My first trip to Tokyo lasted less than 72 hours so I really didn’t have too much time to explore every neighborhood or visit every historical monument. I did, however, spend a few hours at the famous Tsukiji fish market and wow – what an day! We arrived there around 8am, which sounds early but by the market’s standards, we were right on time.
Considered the world’s largest wholesale fish and seafood market, this is a huge tourist destination. It also provides a glimpse into local life here, as many Tokyo residents pick up their food here. The busiest hours are between 5:30-8am, which leaves the rest of the day to explore other neighborhoods in Tokyo. Here are a few tips to make your fish market experience as memorable as mine.
Define your purpose
Fish market vendors sells everything from fresh vegetables to chopsticks so it’s a good idea to have a plan before heading into the madness. Stick to the outer market it you’re mainly looking for fresh produce, food samples or housewares and head inside for fish. If you don’t have a specific reason for being at the market that’s perfectly fine too. Just note that it gets very crowded and it’s easy to feel overwhelmed by the amount of locals and tourists that keep this place buzzing all day long. The early bird definitely gets the worm, or the fish in this case, so plan your outing for first thing in the morning for the best selection of seafood.
What to Expect
This is a fish market, so naturally, there are lots of fish here and they come in all shapes and sizes. Some are served up as samples like the ones in this photo and others are quickly being turned into chopped sushi. The market is almost always crowded with both shoppers and sellers so keep an eye out so it’s a good idea to keep an eye on traffic. In the inner market, it gets even more crowded because workers are transporting themselves via Turret trucks. They aisles between the rows of vendors is also very tight so expect to get up close and personal with the fish. Even as a seasoned New Yorker, there were moments when I found it difficult to get out of the way.
What to See
There are a few distinct areas of the market and each offers something different. As I mentioned earlier, the outdoor market mainly sells fruit, vegetables and decorative items for the home while the inner market is where the newly caught fish are being sliced and packaged for sale. The third main area is where you can actually eat. There are several small restaurants all stacked next to each other and the lines for these joints is often long. I started in the outside market for about an hour and then ventured into the inner Seafood Wholesale area. I finished my tour by peering into some of the restaurants. If you’re unsure of what to see, stop by the information center for a map.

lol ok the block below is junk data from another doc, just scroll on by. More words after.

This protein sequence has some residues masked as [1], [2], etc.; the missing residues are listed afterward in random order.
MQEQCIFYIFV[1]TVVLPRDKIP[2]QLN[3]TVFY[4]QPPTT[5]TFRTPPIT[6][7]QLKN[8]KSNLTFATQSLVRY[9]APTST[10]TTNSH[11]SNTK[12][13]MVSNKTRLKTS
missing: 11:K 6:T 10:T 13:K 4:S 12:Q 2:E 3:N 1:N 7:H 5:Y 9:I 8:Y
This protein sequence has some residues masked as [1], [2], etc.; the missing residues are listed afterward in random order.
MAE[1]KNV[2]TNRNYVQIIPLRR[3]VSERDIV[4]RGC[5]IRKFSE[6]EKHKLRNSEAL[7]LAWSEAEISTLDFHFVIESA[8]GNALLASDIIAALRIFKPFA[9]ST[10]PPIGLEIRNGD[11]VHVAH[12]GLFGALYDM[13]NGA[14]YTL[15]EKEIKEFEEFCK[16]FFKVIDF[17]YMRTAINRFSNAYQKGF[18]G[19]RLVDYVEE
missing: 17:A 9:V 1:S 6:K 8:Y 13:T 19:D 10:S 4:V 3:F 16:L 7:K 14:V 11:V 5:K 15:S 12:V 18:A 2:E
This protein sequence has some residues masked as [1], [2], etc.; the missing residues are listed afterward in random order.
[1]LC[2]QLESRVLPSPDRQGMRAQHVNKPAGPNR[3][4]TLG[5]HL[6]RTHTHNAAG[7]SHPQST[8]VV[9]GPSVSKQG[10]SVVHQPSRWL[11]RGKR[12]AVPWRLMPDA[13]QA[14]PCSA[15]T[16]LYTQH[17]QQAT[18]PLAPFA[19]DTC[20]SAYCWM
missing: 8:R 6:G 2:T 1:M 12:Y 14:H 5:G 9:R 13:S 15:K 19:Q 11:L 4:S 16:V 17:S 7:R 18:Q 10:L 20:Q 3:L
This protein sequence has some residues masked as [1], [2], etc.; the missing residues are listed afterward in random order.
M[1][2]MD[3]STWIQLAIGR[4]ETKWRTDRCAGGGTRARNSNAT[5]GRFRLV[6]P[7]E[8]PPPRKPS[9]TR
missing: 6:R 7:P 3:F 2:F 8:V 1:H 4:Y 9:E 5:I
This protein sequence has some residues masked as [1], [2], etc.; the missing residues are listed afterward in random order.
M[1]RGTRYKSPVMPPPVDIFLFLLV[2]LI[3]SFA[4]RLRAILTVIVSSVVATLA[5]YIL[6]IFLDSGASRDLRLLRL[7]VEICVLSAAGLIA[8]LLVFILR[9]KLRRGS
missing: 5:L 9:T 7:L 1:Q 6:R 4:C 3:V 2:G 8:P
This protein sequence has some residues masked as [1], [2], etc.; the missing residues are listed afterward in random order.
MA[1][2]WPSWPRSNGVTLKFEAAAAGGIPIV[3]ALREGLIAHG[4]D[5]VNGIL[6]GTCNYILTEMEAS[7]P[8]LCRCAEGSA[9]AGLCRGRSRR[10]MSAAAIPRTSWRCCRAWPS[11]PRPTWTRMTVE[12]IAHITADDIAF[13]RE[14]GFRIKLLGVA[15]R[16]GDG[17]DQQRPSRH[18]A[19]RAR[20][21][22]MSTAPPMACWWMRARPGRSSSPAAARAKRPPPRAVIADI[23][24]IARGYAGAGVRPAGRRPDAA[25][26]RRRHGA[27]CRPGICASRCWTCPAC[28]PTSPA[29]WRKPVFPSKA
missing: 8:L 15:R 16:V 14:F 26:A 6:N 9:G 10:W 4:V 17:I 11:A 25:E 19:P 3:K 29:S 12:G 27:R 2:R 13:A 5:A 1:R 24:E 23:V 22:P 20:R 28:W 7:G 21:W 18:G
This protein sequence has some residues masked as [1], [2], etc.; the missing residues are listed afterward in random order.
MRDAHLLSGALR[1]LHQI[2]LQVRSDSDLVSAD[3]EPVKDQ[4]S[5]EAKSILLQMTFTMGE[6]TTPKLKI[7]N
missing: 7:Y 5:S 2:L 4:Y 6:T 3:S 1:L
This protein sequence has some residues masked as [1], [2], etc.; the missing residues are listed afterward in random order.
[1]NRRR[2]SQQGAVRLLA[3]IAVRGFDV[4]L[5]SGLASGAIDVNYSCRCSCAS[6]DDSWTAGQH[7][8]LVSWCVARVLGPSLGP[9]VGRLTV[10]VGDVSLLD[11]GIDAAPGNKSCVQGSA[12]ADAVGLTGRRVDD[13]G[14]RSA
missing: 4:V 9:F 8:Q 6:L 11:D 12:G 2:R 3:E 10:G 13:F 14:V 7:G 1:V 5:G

What Not to Do
There are a rules that you should follow, although I’m not sure how strictly they are enforced. Customers are technically not allowed to enter the Seafood Wholesale (inner market) area until 9am but a few members of our group went there around 8am and they didn’t have any problems. You are also not allowed to touch anything so as tempting as it is, refrain from laying your fingers on anything. This probably goes without saying but I do not recommend wearing anything expensive, as there puddles and dripping water will almost certainly drop on your clothes. This goes without saying but do not enter the off limit areas and leave your pets at home.
Unless your hotel is nearby, the best way to reach the market is via the subway. If traveling from Tokyo Station, take the Marunouchi Subway Line from Tokyo and get off at Ginza. Then transfer to the Hibiya Subway Line unfit you reach Tsukiji Station. You can also reach the market from Shinjuku Station by taking the Oedo Subway Line to Tsukiji Shijo Station. The tuna market is open to the public but only 120 visitors are allowed per day. This takes place daily from 5:25-6:15am. The outer market typically opens as early as 5am and closes around 2pm. Entrance to all parts of the market is free of charge. The market is closed on Sundays on holidays.
What was the coolest market you’ve ever shopped at? Tell me in the comments below!
This trip was hosted by the Tokyo Metropolitan Government. All opinions are my own.
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